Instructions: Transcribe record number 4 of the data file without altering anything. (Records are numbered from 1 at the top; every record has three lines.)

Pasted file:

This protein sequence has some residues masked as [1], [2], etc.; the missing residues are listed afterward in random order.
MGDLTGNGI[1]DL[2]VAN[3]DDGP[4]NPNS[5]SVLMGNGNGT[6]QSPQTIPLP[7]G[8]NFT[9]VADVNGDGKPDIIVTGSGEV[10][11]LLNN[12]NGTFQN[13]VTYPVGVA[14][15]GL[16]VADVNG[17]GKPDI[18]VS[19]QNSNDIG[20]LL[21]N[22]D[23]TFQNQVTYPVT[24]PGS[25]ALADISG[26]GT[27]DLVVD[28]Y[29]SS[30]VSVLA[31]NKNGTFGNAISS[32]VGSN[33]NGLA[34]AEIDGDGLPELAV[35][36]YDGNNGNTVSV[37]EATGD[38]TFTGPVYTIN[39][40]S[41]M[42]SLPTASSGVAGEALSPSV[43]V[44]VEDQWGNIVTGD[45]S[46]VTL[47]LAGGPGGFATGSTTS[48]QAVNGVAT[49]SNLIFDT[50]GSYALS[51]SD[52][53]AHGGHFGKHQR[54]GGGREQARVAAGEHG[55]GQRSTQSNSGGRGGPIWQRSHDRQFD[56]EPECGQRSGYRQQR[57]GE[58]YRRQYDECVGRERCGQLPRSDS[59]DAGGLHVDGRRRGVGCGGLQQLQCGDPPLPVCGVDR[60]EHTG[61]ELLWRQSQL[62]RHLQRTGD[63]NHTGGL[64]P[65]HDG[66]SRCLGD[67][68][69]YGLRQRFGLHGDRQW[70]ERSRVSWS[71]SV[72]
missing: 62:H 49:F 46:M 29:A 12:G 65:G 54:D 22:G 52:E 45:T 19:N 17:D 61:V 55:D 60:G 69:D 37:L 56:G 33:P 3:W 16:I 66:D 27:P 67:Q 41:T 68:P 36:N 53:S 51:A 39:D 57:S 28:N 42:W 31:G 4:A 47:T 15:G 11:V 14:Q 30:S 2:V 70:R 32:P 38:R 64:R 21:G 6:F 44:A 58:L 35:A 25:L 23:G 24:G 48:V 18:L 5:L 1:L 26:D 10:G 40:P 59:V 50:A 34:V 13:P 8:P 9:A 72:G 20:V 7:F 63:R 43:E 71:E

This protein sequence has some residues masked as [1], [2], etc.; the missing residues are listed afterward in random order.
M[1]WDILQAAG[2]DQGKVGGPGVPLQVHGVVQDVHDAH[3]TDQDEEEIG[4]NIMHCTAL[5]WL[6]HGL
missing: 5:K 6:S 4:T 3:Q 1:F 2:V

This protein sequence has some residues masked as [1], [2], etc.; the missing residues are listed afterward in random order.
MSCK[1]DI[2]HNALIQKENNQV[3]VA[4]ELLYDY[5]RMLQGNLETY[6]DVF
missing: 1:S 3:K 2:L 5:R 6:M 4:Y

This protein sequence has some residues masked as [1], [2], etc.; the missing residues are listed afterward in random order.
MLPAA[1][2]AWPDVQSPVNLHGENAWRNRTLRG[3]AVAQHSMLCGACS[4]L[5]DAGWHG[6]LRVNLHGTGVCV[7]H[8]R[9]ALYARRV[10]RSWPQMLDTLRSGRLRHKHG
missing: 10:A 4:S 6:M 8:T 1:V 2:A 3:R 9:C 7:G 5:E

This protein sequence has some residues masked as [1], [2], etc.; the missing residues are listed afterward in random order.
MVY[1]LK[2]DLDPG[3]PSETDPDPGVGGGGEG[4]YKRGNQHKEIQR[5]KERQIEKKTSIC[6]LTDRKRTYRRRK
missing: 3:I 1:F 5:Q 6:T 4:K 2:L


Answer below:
This protein sequence has some residues masked as [1], [2], etc.; the missing residues are listed afterward in random order.
MLPAA[1][2]AWPDVQSPVNLHGENAWRNRTLRG[3]AVAQHSMLCGACS[4]L[5]DAGWHG[6]LRVNLHGTGVCV[7]H[8]R[9]ALYARRV[10]RSWPQMLDTLRSGRLRHKHG
missing: 10:A 4:S 6:M 8:T 1:V 2:A 3:R 9:C 7:G 5:E